The FDA and CDC have issued an alert concerning soft contact lens-associated corneal infection. According to the report, there is an association with Bausch & Lomb's ReNu with MoistureLoc solution. The exact cause of the infection is still unknown.
Cornea specialist Doyle Stulting, MD, PhD, reports that Emory Eye Center has seen five fusarium keratitis patients, four from the last week alone, and that anyone using ReNu with MoistureLoc should dispose of the solution, the contact lens case and replace their lenses. Wearers should replace the lens case and change to either Complete Moisture Plus (AMO) or Optifree Replenish (Alcon) lens solution. If they experience any pain or redness in their eyes, they should contact their eye doctor immediately.
In rare cases corneal scarring from the infection can lead to permanent damage. Timely treatment with anti-fungal medication is key.
"Since we have seen an increase in contact lens-associated eye infections, we strongly advise contact lens wearers to check their solution and replace any ReNu with MoistureLoc immediately," says Dr. Stulting. "If anyone is having difficulties with contact lenses, he or she should see their eye care provider as soon as possible, so they can check for signs of fusarium keratitis. This is a disease that can be treated, if diagnosed promptly," he says.
"Soft contact lens wear is a safe method of correcting refractive errors. Most complications of contact lens wear occur when users become complacent and don't follow instructions for lens care," he continues. "The successful user has a healthy respect for the technology and follows instructions for contact lens care."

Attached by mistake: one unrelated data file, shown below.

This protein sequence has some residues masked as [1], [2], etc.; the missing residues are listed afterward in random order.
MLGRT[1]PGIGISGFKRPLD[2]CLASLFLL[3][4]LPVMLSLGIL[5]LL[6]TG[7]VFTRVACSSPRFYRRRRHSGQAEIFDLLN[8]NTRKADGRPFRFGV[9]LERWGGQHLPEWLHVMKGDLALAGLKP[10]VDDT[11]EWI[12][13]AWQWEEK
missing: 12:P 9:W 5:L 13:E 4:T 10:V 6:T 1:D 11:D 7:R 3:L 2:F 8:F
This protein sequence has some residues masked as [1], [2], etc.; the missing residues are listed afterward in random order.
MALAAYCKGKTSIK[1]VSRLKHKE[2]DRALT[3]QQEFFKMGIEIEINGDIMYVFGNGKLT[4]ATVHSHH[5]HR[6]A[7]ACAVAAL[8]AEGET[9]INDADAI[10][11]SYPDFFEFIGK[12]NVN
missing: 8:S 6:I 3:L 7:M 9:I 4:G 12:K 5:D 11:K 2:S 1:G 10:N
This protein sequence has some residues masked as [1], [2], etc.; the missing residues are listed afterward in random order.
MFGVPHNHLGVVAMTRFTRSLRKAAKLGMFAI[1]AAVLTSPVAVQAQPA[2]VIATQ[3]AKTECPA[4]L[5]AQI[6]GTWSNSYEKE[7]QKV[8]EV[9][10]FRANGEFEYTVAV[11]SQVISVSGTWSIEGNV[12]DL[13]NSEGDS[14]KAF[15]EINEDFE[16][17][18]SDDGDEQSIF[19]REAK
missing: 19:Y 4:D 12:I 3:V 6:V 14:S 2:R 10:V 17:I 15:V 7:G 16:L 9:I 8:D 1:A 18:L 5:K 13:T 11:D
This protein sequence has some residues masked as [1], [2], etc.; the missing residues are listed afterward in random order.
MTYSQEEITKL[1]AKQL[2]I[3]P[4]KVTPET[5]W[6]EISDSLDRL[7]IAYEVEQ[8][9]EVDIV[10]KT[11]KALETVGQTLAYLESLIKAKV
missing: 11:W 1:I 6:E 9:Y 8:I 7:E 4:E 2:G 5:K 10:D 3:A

Michael Ward, contact lens specialist at Emory Eye Center, concurs that "contact lens wear continues to be a very safe mode of vision correction." He strongly recommends good hygiene for contact lens wearers:
-wash hands prior to handling lenses, -use fresh solution daily (do not "top-off"), -rinse and air-dry the lens case daily and scald with freshly boiled water weekly (air-dry). Replace lens case every three months.
The Emory Eye Center includes the Department of Ophthalmology, part of the Emory School of Medicine, its clinical sector and all aspects of research. Ranked in the top 20 of the U.S. News & World Report's annual survey of the nation's best eye centers, Emory Eye Center remains in the top ten of the peer-evaluated Ophthalmology Times survey. The nation's first corneal transplant was performed in Georgia in 1947; its refractive surgery trials were conducted in the 1980s, and it remains at the forefront of many national clinical trials, including those on macular degeneration and glaucoma.